Issue detail (Click the image to enlarge.)
Follow these steps to successfully edit the issues and leverage Trello’s collaborative features:
- Click a specific card and click the card name.
- Enter a new name.
- Click the Edit Card Description link and enter a new issue description (remember to provide the Issue Impact as well as a complete description of the issue). Click Save.
- Click the Edit Labels button and assign a green status for the new issue. If the issue is already late or at risk, assign the appropriate label.
- Click the Members Add/Remove button and assign a resource to resolve the issue. (Multiple people can be assigned to an issue.)
- Upload any relevant documents to support the specific issue.
- If you want to receive updates specific to the issue, click the Subscribe icon to receive notifications.
- Assign a target due date for the issue. As time progresses and if the issue isn’t resolved, the card will display an indicator for appropriate action.
- Click the X to close the card.
If you want to track issue submission dates or issue close dates, there are no additional fields in the card; the history of the issue is captured in the activity stream for each card. Every activity is time stamped on the issue card, including list changes as the issue moves from Open, In-Progress, and Closed. As team members interact with the issue, all the comments and issue changes are tracked for history and audit purposes.
In an issue log, the sense of priority or severity is also an important characteristic. Instead of assigning a high, medium, or low status, Trello can support the issue severity by raising its position in each list. Since each issue is like a card, project teams can prioritize their deck of issues for a meaningful discussion. If project teams want to deliver a democratic issue severity list, each team member can use the vote icon to indicate their higher priority issue. As more team members vote for the important issues, the log can be prioritized.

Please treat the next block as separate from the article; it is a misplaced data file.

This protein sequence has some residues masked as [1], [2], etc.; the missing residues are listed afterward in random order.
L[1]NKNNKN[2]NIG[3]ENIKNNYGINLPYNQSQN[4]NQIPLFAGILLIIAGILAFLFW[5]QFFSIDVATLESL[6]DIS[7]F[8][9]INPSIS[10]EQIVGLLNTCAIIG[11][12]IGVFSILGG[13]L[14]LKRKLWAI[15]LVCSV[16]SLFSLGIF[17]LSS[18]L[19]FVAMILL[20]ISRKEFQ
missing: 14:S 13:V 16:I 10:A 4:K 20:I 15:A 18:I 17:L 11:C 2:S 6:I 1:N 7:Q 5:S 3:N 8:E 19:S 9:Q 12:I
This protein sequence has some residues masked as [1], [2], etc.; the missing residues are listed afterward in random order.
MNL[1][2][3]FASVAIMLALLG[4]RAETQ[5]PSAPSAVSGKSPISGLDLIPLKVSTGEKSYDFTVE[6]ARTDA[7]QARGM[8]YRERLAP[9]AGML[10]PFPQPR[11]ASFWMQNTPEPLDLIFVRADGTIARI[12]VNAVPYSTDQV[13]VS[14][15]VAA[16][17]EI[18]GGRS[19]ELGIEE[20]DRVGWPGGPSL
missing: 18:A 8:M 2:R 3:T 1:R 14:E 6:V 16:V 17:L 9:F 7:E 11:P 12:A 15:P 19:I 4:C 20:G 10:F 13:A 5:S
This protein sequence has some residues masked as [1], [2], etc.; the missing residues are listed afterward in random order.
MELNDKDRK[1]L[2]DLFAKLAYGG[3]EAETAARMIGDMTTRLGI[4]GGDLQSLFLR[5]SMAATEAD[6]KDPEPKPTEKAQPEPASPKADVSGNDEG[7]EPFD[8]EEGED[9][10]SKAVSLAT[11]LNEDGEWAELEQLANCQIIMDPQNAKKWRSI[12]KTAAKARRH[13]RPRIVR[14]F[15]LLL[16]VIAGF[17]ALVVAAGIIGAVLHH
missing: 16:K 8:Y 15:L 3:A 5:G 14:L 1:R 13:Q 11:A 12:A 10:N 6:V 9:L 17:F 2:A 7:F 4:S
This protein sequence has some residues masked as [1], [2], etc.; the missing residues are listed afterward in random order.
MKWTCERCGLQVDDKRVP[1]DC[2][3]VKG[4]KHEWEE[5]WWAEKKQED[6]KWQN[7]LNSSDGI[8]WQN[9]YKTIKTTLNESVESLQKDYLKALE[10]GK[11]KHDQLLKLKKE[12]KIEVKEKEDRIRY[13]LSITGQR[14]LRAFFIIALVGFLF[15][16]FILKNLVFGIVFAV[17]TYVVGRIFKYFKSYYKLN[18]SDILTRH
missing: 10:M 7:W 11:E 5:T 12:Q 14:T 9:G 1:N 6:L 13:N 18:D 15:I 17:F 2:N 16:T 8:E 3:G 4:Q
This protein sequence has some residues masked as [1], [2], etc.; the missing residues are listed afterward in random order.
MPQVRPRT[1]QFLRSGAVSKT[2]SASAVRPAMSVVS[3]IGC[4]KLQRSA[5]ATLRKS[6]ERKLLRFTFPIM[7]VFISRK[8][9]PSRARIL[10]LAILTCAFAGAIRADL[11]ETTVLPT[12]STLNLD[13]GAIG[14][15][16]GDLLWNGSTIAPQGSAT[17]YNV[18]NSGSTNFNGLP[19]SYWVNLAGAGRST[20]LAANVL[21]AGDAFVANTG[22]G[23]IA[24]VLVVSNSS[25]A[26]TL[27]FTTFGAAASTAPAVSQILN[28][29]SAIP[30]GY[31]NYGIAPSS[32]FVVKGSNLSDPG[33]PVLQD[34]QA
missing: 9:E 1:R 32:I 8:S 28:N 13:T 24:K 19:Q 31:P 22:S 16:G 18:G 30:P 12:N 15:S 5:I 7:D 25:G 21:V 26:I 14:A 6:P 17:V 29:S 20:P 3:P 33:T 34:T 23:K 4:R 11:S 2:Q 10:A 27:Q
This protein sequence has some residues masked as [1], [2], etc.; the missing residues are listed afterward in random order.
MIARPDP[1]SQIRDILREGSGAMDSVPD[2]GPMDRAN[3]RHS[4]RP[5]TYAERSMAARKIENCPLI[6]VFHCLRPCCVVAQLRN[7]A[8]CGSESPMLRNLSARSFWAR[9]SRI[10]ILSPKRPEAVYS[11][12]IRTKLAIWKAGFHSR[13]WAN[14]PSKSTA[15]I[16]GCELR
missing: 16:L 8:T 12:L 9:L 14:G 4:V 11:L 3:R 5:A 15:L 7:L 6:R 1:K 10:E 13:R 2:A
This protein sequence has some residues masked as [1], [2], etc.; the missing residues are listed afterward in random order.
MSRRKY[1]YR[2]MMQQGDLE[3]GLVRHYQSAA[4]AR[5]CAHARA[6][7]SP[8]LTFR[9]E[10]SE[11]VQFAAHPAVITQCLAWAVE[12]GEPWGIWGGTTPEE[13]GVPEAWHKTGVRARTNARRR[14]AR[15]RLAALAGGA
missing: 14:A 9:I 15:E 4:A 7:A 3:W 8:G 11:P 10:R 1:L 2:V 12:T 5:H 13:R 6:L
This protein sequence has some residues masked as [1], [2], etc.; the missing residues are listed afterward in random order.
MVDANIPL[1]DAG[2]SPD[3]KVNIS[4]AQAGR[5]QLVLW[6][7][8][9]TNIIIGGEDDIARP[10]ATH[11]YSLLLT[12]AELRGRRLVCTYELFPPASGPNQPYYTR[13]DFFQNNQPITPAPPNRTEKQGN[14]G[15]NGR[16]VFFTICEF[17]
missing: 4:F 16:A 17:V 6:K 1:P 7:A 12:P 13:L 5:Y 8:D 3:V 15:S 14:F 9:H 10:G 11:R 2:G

Step 5: Manage the issue list
As team members update the issues board, the threaded discussions and status changes are updated on each card. The automatic tracking helps provide an audit trail as each card progresses from an Open to a Closed project status. The project team can archive individual cards once it is agreed the issue will be archived from the issues log and can be retrieved for a future lessons learned session.
Step 6: View by card
You likely prefer a project view of all the issues on a project; however, individual team members prefer a view that identifies all of their assigned issues. Trello recently implemented a new card view that each user can access by clicking their profile icon and selecting the Cards view (Figure G).
Individual assigned issues (Click the image to enlarge.)
Trello’s innovative approach to simple collaboration using a card-based approach continues to generate new applications to project processes that are typically solved with stale and static project management templates. The same concepts of an issue log can be applied to a project risk management or change management process by creating a new board and adding a new list for each step in your company’s process.
You can get started with Trello today for free by creating an account at http://www.trello.com.
More about Trello on TechRepublic